So there's that very interesting gap between 170 and 185 that we believe is actually going to be closed pretty soon, once we've finalized our analysis of those other measurements.

So those are very, very precise measurements done on large numbers of interactions, while the direct search for the Higgs is looking for - well, it's kind of like looking for a needle in all of the haystacks in the United States.

FLATOW: I get you. Let me - I have just a couple of minutes left. Let's talk about the top quark. Is it also news that you found a single one, an isolated one, instead of one in a pair?

Dr. SCHELLMAN: Oh yes. That has two - we also did that this week. Both…

FLATOW: You had a busy week out there.

Dr. SCHELLMAN: Yeah, it's been - oh my gosh. It's been - it's the CDF and the D0 Collaboration both found that you could see tops being produced singly, and this is both an interesting study because it has the same signature as a low-mass Higgs.

So understanding that is very important for finding the low-mass Higgs, but it also establishes that the top quark is just a normal quark like the other quarks in a very significant way.

Before that, tops were produced in pairs through the strong interaction, and that didn't tell you if they were just like the other quarks or something completely different. And you could get some hints that they were probably just normal particles, but the existence of this single top means that it's produced in a normal way, through the weak interactions, and so it's sort of more of a garden-variety quark.

There's no other class of very heavy particles that it belongs to, so…

FLATOW: And the quarks are the basic building blocks.

Dr. SCHELLMAN: Yes. Those are the basic building blocks. There's six different kinds of quarks that we know of, and this indicates they're probably - it sort of means that the top quark isn't an example of some other weird kind. It really is an ordinary, very heavy, garden-variety quark.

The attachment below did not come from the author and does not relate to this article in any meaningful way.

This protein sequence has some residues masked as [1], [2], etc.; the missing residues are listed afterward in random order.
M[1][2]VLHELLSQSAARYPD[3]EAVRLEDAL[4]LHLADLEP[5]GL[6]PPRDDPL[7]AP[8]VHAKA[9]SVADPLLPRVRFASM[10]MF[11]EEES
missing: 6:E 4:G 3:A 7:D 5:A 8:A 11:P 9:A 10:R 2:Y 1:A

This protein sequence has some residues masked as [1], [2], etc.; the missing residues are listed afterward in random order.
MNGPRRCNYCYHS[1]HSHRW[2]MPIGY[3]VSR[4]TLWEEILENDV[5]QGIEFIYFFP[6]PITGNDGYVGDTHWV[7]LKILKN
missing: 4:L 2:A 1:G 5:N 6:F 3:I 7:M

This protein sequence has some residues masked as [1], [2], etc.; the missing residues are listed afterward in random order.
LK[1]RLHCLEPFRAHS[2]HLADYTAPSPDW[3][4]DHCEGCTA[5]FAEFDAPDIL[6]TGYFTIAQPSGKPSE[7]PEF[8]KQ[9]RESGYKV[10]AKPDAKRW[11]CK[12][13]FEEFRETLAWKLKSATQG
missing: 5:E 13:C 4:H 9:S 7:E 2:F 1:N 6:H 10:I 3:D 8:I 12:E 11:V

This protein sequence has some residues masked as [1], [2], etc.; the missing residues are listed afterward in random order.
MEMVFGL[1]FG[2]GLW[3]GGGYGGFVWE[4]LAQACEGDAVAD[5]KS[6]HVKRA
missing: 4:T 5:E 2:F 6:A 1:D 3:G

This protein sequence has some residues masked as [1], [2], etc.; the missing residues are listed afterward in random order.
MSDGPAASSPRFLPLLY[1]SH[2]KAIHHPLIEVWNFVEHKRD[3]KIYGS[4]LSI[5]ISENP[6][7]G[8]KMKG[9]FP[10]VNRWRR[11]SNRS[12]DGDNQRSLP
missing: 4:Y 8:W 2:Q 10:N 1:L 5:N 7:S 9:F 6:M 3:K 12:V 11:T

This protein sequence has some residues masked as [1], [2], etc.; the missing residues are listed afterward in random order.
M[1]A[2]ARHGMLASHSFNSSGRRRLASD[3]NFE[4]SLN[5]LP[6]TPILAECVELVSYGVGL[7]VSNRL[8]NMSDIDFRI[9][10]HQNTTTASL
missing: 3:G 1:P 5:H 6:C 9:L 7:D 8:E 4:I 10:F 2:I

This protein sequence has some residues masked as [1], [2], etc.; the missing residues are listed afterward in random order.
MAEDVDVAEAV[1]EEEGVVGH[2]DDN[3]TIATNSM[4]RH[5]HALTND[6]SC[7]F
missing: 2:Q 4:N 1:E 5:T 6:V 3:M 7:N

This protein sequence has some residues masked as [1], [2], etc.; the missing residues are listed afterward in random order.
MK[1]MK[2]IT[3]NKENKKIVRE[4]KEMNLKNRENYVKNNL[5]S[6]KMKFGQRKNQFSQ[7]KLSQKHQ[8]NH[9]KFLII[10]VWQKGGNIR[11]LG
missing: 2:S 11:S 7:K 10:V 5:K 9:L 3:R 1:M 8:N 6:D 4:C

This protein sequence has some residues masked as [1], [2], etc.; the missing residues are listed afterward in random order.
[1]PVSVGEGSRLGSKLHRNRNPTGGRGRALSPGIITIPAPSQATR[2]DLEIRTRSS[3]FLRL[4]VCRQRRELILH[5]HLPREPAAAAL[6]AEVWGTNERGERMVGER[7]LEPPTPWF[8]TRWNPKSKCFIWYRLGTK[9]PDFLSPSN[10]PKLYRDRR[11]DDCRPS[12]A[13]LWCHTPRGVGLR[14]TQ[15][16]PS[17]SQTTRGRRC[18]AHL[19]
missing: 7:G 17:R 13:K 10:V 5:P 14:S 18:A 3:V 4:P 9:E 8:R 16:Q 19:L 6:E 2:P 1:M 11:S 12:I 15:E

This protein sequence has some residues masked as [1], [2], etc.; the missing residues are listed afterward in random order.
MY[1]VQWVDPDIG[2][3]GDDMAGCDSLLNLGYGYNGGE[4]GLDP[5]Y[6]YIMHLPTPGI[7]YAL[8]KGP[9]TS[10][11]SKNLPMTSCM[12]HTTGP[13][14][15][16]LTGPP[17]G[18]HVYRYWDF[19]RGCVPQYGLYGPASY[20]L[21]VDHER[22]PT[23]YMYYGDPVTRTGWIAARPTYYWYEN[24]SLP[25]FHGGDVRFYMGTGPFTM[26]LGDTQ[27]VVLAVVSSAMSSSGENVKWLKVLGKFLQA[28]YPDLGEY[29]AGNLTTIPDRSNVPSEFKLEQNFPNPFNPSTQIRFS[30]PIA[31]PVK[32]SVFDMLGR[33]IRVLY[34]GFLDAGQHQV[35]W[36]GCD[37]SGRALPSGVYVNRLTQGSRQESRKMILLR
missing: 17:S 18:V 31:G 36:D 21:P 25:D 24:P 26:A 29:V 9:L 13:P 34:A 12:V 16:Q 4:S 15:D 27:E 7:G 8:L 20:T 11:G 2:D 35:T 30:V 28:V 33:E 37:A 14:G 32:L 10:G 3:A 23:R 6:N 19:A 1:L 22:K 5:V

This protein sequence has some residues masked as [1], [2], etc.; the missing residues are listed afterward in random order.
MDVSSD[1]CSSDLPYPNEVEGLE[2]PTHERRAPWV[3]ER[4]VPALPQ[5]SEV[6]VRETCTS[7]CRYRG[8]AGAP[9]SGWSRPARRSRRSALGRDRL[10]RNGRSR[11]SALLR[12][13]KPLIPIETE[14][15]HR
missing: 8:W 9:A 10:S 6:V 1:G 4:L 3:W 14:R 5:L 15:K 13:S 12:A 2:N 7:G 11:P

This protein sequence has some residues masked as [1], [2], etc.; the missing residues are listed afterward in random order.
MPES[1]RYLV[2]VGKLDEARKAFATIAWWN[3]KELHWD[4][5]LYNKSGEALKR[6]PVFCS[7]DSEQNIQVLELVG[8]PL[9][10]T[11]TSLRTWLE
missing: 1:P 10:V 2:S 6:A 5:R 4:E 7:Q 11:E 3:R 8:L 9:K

FLATOW: So you're happy to see that?

Dr. SCHELLMAN: Well once again…

(Soundbite of laughter)

Dr. SCHELLMAN: Yeah, it makes that Standard Model seem more and more standard.

FLATOW: You don't need new physics to explain.

Dr. SCHELLMAN: Yeah, you don't need new physics at this point.

FLATOW: Yeah, but if you don't find that Higgs boson…

Dr. SCHELLMAN: Yes, that will be a very exciting thing to see. So I don't know which way we're betting here.

FLATOW: You got a straddle on this one? You got one on each to say we got some, maybe we will, we won't?

Dr. SCHELLMAN: Yeah, I think, well at this point, we're sort of exactly there. I mean, if there is a Higgs, it's probably on the low-end mass side, and we may be able to at least say it's unlikely to be there. We probably won't be able to say we're absolutely, positively certain it's there.

FLATOW: Can you give us a time frame on that?

Dr. SCHELLMAN: Well, the time frame for the Tevatron really is - we're going to keep running, we hope, for the next couple years, but at some point, our friends at the LHC are going to turn on, and they're going to be looking at it, too, and that's a much more powerful machine.

So it's going to be a very exciting two or three years as we may be having both groups running simultaneously. We are a little better off. We have somewhat less background, but that's a very, very powerful machine.

So in the end, they're going to be able to really study this in infinite precision.

FLATOW: Well, I hope your frequent flyer miles are collecting as you do this.

(Soundbite of laughter)

Dr. SCHELLMAN: Thank you.

FLATOW: Thank you, Dr. Schellman, for taking time to be with us.


FLATOW: Heidi Schellman is professor of physics at Northwestern University, is on the W Mass Team of the D0 Collaboration at Fermilab.

We're going to short break, let your mind clear a little bit.

(Soundbite of laughter)

(Soundbite of music)

FLATOW: Get your head wrapped around finding the Higgs boson and rooting. Those of you rooting that they're not going to find it, well, we'll give you time to think about it, also.

We're going to come back and talk about batteries, some really interesting new battery technology, which may lead to a very fast battery that can be charged very quickly. So we'll talk about that after this break. Stay with us.